Moving to acceptance can be difficult, but it is a worthwhile move! What is great about this move to acceptance is not only the terrific views, the awesome people you meet along the way, but the ultimate – arriving at the destination with all the memories of the this great move still intact!  Is there a specific “sign” that you have moved to acceptance? No, not really because the “sign” you have arrived at acceptance will be different for each one of us, and that is Okay because all our routes on our move to acceptance will be different, too. Yet a tell-tail-sign that you are getting close to arriving at acceptance is when those scenic views turn from sadness to joy, and you begin to accept, after your long journey in search of what you need – you come to know and understand that what you have been searching for while on your move to acceptance, has, and will always be, in your heart and forever at home with you. This is when then you know, first hand, that you have made your move to acceptance because you now realize and accept that the one you are missing the most, will always right beside you!

Wishing you and yours a Happy Holiday Season

Listen and see our video chat with  Denise Brown from Caregiving.com  as Denise interviews me about Moving to Acceptance After Caregiving ends by clicking here!

wpid-wp-1448113432219.jpegChris’ Book, “What’s The Deal With Caregiving” is available on Amazon by clicking here!

 

 

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Filed under Caregiving, LGBT Couples, Life after Death

When Caregiving Ends


Do not go where the path may lead, go instead where there is no path and leave a trail. Ralph Waldo Emerson

AARP’s monthly bulletin arrived in the mail and I have to say, it is impressive.  There are plenty of wonderful stories about Caregivers, terrific wpid-wp-1447734881364.jpeginformation and quite a bit of wonderful resources to help Caregivers on their journey.  November’s AARP Bulletin is a must for all Caregivers! As I paged through the magazine, I looked to see if there might be an article or two that might fit my current role as a Caregiver.  I sensed something was missing?   Thinking that I might find the information I was looking for, I moved over to AARP’s massive website and navigated to the Caregiving section and noticed about 2/3 of the way down the page an article on Coping with Loss – One Step At A Time.   I was sadden to see that the article was more than a year old!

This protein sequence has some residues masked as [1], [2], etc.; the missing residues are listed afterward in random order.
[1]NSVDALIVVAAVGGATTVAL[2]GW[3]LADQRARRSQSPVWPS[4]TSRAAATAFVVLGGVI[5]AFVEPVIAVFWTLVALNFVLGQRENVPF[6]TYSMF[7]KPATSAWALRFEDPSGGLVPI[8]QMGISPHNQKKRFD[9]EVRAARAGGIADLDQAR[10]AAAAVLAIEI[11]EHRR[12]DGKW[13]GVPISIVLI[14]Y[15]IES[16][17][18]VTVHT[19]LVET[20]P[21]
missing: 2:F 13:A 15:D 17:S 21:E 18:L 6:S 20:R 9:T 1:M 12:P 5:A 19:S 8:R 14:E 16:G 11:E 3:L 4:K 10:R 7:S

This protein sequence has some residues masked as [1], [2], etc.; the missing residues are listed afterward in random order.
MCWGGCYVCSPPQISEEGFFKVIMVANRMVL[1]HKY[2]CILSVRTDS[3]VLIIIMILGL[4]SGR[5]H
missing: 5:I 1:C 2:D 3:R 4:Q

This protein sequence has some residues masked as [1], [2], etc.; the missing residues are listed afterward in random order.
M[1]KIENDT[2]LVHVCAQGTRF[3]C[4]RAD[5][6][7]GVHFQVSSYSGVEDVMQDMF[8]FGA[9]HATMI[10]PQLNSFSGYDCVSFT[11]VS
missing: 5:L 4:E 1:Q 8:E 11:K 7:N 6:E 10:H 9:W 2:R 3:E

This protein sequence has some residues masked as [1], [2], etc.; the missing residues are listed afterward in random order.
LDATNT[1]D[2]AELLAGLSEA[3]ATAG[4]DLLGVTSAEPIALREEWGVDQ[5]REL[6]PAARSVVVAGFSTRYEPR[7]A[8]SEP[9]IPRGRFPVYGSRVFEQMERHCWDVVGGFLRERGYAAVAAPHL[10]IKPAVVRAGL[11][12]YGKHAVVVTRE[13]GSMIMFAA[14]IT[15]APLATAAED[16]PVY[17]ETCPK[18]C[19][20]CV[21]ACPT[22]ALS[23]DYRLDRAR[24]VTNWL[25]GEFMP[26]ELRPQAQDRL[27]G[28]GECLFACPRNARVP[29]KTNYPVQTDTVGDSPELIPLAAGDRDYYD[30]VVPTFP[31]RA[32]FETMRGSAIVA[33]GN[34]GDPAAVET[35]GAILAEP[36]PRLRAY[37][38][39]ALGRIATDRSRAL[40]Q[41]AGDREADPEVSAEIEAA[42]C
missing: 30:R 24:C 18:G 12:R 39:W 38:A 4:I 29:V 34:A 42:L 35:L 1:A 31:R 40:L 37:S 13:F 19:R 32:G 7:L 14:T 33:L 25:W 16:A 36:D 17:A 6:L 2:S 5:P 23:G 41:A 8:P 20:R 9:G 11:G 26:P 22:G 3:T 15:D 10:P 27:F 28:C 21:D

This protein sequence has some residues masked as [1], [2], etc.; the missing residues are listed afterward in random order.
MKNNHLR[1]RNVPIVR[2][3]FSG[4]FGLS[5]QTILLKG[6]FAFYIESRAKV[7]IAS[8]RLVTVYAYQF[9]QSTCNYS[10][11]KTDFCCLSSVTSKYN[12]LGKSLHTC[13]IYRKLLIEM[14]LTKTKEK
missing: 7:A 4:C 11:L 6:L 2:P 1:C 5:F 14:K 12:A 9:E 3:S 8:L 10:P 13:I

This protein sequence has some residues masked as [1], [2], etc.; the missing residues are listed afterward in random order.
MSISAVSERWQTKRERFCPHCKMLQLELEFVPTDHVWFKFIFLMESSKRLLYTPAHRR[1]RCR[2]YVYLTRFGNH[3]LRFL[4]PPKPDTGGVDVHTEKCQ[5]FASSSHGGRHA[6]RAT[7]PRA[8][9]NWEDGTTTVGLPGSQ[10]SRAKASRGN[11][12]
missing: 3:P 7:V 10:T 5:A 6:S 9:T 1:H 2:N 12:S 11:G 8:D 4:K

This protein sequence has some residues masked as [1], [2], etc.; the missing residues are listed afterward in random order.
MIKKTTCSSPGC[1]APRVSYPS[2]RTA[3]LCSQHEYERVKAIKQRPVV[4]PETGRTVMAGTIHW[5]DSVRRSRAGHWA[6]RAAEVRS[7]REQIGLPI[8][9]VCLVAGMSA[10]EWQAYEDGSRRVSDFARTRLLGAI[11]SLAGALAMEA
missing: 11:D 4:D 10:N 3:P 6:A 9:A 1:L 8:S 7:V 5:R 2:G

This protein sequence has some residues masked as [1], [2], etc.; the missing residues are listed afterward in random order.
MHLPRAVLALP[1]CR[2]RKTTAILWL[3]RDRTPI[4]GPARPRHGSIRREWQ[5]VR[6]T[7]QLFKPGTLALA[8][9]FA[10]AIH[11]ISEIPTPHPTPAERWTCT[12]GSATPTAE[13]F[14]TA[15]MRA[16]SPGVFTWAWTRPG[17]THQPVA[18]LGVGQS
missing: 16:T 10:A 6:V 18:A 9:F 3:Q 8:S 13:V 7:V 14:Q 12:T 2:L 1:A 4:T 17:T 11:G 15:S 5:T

My role as a Caregiver changed on March 9, 2014 when my partner, Bernard Richard Schiffer passed away. When Caregiving ends, lives are transformed forever.  All of a sudden, Caregiving is over and what is there left to do?  Immersed in  the care of someone else, now the (former) family Caregiver is learning to live life differently, learning to be a caregiver to themselves.   There are two aspects to Caregiving that is similar, there is a beginning and and end to Caregiving and in most cases, we are not prepared for either of these life events.

As we continue to celebrate National Family Caregiving month and recognize family Caregivers across the nation, I have to wonder if we are not missing an entire segment of family Caregivers whose Caregiving journey has ended. Filled with first hand experience that can be beneficial to family Caregivers,  we are learning to be a Caregiver to ourselves.  When Caregiving ends, its uncharted waters, but when we swim together, the distance to good health and happiness is not too far away.

I’m creating a life to love after Caregiving ends through advocacy, leadership, writing, radio, travel and cruises!

Chris MacLellan a former family Caregiver and is the host of Healing Ties Radio and the Author of “What’s The Deal With Caregiving.”

Our 2015 Pulitzer Prize Nominated Story In Sickness and In Health: A Couple’s Final Journey, still resonates today!

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Because You Care: Wear Green on April 17th


 

 

 

 

Because You Care: Wear Green on April 17th!

Loneliness and isolation are some of the common side effects when caring for a family member or friend.  Yet wouldn’t be great if you could somehow spot another family caregiver in the crowd to lend support, or to simply give a ‘high-five!’  Well, Denise Brown from Caregiving.com and her vast network of family Caregivers are pledging to wear green to bring awareness to the family Caregiver experience on April 17th.

Learn how you can get involved in this nation wide event by tuning into Healing Ties Radio on Wednesday April 8th at 7:00 pm (EDT) on Health Cafe LIVE!  You can also visit Caregiving.com  for additional information on this terrific event to support family Caregivers. 

Not available to listen live?  NO WORRIES!  Healing Ties is available on demand on our Healing Ties iHeart Channel by clicking here! 
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Managing Your Caregiving Day


Join us on Wednesday, March 11th at 7 pm EST on HealthCafeLive.com as we welcome Amy Goyer and Toula Wootan to Healing Ties Radio.  Both accomplished Authors, Public Speakers, and recognized as Caregiving experts, Amy and Toula blend their own personal caregiving story with soothing words of wisdom to help us manage our Caregiving day.  On Wednesday’s show, we’ll chat about 5 important priorities and lessons learn to help all Caregivers manager their day. No matter where you are on your Caregiving journey, be it ‘Juggling Work and Caregiving’ or finding those ‘Love Stories and Timeless Tips’, Amy and Toula are two family Caregivers who know the meaning of care.   Listen in and learn how Amy Goyer and Toula Wootan are creating Healing Ties all around us!